Work overload, lack of time, changing schedules, high pressure and stress – we’ve all had to deal with it occasionally and some of us face it almost every day. The stress causes us to do less than optimal things at less than optimal times. Having a personal coach to keep you on track with your tasks would be fantastic but is hardly ever realistic.

The PlannerScape team has set out to create a system consisting of intelligent tools for managing time and tasks in an increasingly decentralized workplace. We help you do the right things at the right time and to give you back your time. Our approach is based on years of literature study and observations. Below I will briefly explain what we are working on at the moment and what is ahead.

Tasks are more similar than they are different

One of our most important findings that PlannerScape is based on, is that everyone prefers to manage tasks and time in their own way. Some people prefer simple to do lists, while others prefer an Urgent-Important Matrix or Kanban board. Some prioritize tasks by urgency, while others by economic benefit. Across the board, tasks are essentially the same regardless of the chosen method. Only the ways to display or prioritize are different.  PlannerScape offers different ways of managing tasks and time, so you can work in teams and each team member uses his or her preferred way of displaying what to do.

Creating an unburdening user experience

A second notable finding is that people don’t want to spend significant time configuring their tasks. (They want to save time, not spend time!) The need to enter tasks and task properties turns out to be an important detractor for the usage of these tools. While different ways of prioritizing tasks require different inputs, one of PlannerScape’s goals is to reduce data entry to a minimum. One way we do this is by using machine learning to deduce properties of tasks. With thorough training, an AI program can make reasonably good predictions. Users only need to make corrections.

See below for some results of a demo we did on the 29th of August at a meet-up in Hong Kong. In a live demo of our AI software, we asked the audience for example tasks to enter in to the program. After pressing the ‘Plan’ button, all fields were automatically filled in based on trained ‘experience’ stored in the AI model. Below, a green field means that the AI is confident of this answer. Orange and red fields mean that the AI is not certain.

Overcoming technical challenges

It’s important to note that the examples were not pre-programmed in the system. Things like context, importance and to whom the task could be delegated are deduced on the fly from ‘experience’ stored in the model. Initial results are very promising, but we’re focusing on further improving the accuracy. There are different ways to do this. One way is with more training. Another is more relevant training. Not every user is the same, so we need to extend the details of a task in our machine learned model to include the context of our user as well. In future blog posts, I’ll go in to more detail on how we attempt to do this.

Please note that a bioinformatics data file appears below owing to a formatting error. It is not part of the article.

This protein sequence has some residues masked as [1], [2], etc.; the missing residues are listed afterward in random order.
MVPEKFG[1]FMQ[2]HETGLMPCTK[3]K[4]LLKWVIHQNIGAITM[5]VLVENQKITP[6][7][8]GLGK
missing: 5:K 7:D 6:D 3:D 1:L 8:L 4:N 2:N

Asking the right questions

One other way PlannerScape tries to help you achieve your goals is by offering the option to delegate or outsource tasks. When you enter a task, for example “Buy flowers” you know exactly who it is for, when the flowers need to be there and what the occasion is. The person you outsource the task to needs to know this as well. To make a task suitable for delegation or outsourcing you need to provide much more detail about what you expect. Instead of you having to think about the instructions, PlannerScape will need to ask you the relevant questions and give suggestions for answers. This requires a different kind of artificial intelligence as it uses different data structures than ‘just’ deducing properties.

The Tasks Ahead

Apart from other technical challenges (like how PlannerScape actually helps you, like a GPS, to navigate time and do the right things at the right time), we have other tasks ahead. To introduce our PLAN token, which is designed to facilitate low overhead transactions for outsourced tasks (and to activate certain features in PlannerScape), we are preparing a Token Generation Event (“TGE”). In future blog posts we’ll explain about the legal aspects and token economics (“tokenomics”).

The scope of PlannerScape is broad and exciting and we cannot do it alone. We are working on partnerships in different areas, ranging from technical partnerships to launching partners for outsourcing tasks, as well as partners for the TGE. We’ll inform you about those as well through this blog. If you think you can help, let us know.

Task and time management aren’t always easy, but we’re here to help. Please stay tuned to learn more about task and time management in an increasingly demanding world, as well as about the solution for the future of work: PlannerScape.

The easiest way to engage with our project is to join our Telegram discussion group.